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Gardening: Gifts for the gardeners on your list

Star Phoenix logo Star Phoenix 2020-11-26 Erl Svendsen
a close up of a sign: The 2020 edition of The Prairie Gardener, Western Canada's only gardening annual. © Provided by Star Phoenix The 2020 edition of The Prairie Gardener, Western Canada's only gardening annual.

This year, I’m coming up with my list of potential gifts for my gardening friends a bit early in hopes that I’m not panicking at the last moment.

Unless someone has specifically told me they want a specific garden ornament, I usually stay away from that category as it involves personal taste, which may not be the same as mine. That leaves three other broad categories to choose from: tools/personal protective equipment, books and plants.

When I’m making my list, I start with what has worked well for me or my friends in the past. In the tool category, the tool must meet my ‘tool-for-life’ standard: solidly made, functional, comfortable to use and long-lasting. My top choice this year is gloves.

I used to pooh-pooh cloth gloves in favour of leather. You know the ones I mean: ill-fitting cotton gloves with poor grip. But I’ve discovered a new category that mechanics, plumbers, electricians and construction workers have probably known about for years: snug-fitting cotton/polyester (with a bit of lycra for stretch) gloves with foam latex (or rubber) coated palms and fingers for a great grip.

The back of the gloves is uncoated to allow for breathing. They are also cut-resistant to protect from errant pruners and sharp thorns. Not only that, they are washable, available in several manly and womanly colours, usually less than $10/pair and available at most hardware stores and perhaps garden centres. My pair is now two years old and they may last a third. This spring, my hands emerged unscathed and unblemished after pruning the candles on my mugo pines.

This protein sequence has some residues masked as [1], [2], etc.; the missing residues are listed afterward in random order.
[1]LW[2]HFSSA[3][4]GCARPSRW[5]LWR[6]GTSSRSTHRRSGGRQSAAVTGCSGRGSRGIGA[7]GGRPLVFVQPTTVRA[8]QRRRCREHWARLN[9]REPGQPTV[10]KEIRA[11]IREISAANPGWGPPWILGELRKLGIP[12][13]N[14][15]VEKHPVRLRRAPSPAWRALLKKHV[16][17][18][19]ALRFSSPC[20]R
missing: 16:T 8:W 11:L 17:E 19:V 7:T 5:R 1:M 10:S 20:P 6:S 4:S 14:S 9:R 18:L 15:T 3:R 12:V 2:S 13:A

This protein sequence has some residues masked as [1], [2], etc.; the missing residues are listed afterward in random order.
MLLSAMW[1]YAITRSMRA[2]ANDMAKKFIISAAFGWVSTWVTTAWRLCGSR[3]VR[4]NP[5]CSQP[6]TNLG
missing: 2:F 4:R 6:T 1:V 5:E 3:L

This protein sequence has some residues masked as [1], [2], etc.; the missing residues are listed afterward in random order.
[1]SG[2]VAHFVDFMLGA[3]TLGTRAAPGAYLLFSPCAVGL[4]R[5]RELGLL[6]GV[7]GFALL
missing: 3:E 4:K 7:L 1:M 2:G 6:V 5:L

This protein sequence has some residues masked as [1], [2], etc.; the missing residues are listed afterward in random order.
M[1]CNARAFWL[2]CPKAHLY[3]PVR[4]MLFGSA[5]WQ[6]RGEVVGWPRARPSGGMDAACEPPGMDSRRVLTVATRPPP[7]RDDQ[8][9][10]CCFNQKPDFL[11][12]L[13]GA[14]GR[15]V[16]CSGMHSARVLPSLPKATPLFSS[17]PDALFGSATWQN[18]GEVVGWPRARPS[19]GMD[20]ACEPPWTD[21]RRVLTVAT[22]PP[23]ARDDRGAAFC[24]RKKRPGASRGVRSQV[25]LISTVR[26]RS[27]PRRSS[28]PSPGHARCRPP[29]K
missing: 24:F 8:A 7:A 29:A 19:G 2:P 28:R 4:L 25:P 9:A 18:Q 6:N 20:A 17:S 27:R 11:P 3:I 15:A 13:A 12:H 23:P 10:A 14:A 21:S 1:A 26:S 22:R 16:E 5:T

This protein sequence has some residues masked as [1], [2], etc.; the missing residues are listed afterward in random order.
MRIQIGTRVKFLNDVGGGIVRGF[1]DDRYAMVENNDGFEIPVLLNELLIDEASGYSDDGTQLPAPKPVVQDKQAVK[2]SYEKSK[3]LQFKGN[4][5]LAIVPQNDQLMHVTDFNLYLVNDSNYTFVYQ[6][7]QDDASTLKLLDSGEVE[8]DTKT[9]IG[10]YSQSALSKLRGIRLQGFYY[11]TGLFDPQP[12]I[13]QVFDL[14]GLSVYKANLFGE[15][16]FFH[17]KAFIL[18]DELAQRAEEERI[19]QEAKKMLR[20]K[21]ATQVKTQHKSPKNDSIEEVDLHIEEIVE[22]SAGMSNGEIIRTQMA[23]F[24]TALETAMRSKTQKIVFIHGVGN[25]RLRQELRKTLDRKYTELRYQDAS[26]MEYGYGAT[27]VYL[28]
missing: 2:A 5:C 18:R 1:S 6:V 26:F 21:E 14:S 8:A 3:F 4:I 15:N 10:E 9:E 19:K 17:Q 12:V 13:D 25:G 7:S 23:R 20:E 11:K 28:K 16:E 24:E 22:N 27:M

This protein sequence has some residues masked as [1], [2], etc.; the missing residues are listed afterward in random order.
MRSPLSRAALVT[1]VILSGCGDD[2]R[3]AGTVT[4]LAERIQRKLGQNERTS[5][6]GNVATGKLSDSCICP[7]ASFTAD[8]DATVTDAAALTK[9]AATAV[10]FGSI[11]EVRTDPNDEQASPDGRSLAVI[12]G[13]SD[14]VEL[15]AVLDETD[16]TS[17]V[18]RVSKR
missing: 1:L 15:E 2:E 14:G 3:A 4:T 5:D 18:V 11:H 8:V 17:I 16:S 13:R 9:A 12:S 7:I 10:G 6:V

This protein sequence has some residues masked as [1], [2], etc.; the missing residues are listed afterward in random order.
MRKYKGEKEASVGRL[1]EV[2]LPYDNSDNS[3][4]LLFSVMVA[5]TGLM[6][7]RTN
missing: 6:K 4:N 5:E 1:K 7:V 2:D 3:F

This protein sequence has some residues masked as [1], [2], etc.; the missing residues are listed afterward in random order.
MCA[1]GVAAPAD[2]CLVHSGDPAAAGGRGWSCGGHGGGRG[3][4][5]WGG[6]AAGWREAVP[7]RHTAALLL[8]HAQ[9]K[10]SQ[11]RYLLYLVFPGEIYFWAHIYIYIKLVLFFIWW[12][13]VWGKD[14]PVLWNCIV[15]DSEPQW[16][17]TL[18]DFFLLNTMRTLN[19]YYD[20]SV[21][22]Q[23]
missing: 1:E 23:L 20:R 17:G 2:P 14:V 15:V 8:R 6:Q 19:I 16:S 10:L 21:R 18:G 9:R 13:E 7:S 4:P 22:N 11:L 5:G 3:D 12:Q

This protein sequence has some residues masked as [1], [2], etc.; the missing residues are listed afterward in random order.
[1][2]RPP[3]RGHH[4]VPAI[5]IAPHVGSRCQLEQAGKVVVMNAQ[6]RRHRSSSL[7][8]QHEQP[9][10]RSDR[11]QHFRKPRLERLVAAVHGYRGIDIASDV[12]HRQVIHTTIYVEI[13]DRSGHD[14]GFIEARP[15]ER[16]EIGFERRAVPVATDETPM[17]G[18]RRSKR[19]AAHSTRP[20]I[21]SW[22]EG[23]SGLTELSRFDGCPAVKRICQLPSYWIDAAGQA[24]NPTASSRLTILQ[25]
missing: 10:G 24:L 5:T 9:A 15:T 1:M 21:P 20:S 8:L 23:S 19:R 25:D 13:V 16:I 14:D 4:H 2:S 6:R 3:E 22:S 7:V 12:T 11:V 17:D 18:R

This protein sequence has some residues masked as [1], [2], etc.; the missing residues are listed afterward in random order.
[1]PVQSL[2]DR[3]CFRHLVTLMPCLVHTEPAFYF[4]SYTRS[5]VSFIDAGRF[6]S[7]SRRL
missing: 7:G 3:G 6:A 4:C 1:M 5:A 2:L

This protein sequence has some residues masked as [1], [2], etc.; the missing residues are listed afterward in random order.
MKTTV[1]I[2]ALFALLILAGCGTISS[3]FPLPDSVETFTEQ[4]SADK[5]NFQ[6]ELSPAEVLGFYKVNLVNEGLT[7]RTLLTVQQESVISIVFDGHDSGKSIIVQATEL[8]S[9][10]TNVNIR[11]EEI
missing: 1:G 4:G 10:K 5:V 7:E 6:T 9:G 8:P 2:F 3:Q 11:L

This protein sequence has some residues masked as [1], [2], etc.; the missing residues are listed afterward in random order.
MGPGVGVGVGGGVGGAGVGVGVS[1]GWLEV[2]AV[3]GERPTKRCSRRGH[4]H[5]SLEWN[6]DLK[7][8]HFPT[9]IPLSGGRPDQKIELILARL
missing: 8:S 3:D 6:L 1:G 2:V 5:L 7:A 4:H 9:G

Books are a great resource, even in the Internet Age, when seemingly everything is available online. But can you always trust the information? Especially if you can’t be sure which part of the world the information is coming from? Or not knowing how much experience the author has? It’s better to get information from someone who gardens virtually in your own backyard.

One option is the perennial favourite, The Prairie Gardener (Western Canada’s only gardening annual). This year’s edition features ‘Flowering shrubs with a special feature on Roses.’ It is filled with several short articles by local, experienced gardeners from across the Prairie region.

text © Provided by Star Phoenix

I also asked my friend Sara Williams (herself a noted Prairie garden author) for book suggestions. If you enjoy learning about the history of plants and the people who discovered them, she recommends The John Tradescants, by Prudence Leith Ross, a biography of John Tradescant the elder and his son John the younger.

The two Tradescants were instrumental in introducing many New World plants to England during the 1600s, among them spiderwort ( Tradescantia virginiana ), which was named to honour them. Sara also recommends two absorbing novels of historical fiction about the same father and son by Philippa Gregory: Earthly Joys and Virgin Earth. Great winter reading!

Plants are another tricky category to buy for someone else. And plant-wise, nurseries and garden centres are only selling tropical and seasonal plants (poinsettia, amaryllis, etc) at this time of year. But I have found that a generous gift card, along with your personal promise to help the recipient pick out plants in the spring, is always appreciated. As well, you’re supporting local businesses. Wrap it up early!

Erl gardens in Saskatoon and occasionally tweets about it (@ErlSv).

This column is provided courtesy of the Saskatchewan Perennial Society (SPS; saskperennial@hotmail.com). Check our website, saskperennial.ca, or Facebook page (facebook.com/saskperennial). All Saskatchewan Perennial Society events are on hold until further notice.

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